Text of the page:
• Do I feel others are expecting immediate and ground-breaking ideas?
  • Do I feel like my value drops if I have to “figure it out” in the conversation?
  • Is it related to stress, anxiety, impostor syndrome, and my fight or flight reflex?

Sherlock Mode

One of my favorite shows is Sherlock (the one with Benedict Cumberbatch). Sherlock Holmes is a character that seems to have the answer to everything, even to problems we didn’t know existed. But the show does a masterful job of showing how Sherlock’s mind (albeit fictional) works.

Time slows. We enter Sherlock’s mind. We see him call out the wet spot on the sleeve of a woman’s jacket. He internally questions how her sleeve got wet.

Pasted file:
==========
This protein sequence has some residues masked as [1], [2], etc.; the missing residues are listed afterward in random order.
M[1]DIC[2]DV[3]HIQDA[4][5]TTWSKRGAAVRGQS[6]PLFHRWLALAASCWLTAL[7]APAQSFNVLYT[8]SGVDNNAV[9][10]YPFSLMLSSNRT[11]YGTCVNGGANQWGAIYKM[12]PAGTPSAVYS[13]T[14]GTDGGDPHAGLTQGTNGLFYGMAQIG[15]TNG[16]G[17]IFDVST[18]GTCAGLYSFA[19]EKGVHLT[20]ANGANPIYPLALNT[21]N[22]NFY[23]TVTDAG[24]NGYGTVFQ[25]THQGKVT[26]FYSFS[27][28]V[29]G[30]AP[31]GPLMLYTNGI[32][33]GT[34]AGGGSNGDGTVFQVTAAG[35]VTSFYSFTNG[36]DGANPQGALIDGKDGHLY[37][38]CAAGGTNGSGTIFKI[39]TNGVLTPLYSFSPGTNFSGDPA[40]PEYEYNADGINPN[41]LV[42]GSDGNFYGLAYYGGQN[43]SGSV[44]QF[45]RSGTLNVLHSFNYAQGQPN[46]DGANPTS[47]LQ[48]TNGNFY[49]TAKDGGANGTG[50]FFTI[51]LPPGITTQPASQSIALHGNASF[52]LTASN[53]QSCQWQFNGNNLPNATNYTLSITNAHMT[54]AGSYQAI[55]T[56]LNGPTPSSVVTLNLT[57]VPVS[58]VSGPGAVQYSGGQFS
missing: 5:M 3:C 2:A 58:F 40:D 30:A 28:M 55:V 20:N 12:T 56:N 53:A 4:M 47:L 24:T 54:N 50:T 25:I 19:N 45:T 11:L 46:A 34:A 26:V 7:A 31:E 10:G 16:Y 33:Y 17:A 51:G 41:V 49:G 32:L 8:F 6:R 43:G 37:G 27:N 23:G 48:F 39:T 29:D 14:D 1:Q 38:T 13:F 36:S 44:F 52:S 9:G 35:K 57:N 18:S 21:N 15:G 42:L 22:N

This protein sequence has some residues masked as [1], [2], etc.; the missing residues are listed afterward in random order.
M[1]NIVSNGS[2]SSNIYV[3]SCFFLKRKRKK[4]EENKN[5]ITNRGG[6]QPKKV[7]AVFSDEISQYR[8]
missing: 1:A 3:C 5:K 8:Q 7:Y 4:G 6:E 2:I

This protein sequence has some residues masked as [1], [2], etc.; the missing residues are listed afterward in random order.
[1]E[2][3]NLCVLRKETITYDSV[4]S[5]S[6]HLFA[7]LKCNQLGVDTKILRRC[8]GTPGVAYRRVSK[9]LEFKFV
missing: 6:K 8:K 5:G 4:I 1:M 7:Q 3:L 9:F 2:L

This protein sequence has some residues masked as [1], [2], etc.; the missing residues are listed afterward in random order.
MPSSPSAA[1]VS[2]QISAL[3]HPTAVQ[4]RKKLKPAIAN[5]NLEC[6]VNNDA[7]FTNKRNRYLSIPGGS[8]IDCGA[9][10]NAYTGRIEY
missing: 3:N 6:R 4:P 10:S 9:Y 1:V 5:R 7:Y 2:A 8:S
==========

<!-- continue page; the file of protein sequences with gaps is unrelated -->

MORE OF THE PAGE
I try to engage my own Sherlock mode; slow it down, ask the questions.

Silence is Golden

We don’t have to shout out answers immediately. Amazing things happen when you listen and offer your ideas last. Check out this video where Simon Sinek talks about being the last to speak.

It doesn’t make us less valuable to say “I don’t know, but I want to. Help me understand.” Asking questions improves our learning. That’s why schools are promoting critical thinking and project-based learning (which involves lots of questions).

So we need to take a cue from Liam Neeson and create our own Taken-inspired,  problem-facing monolog.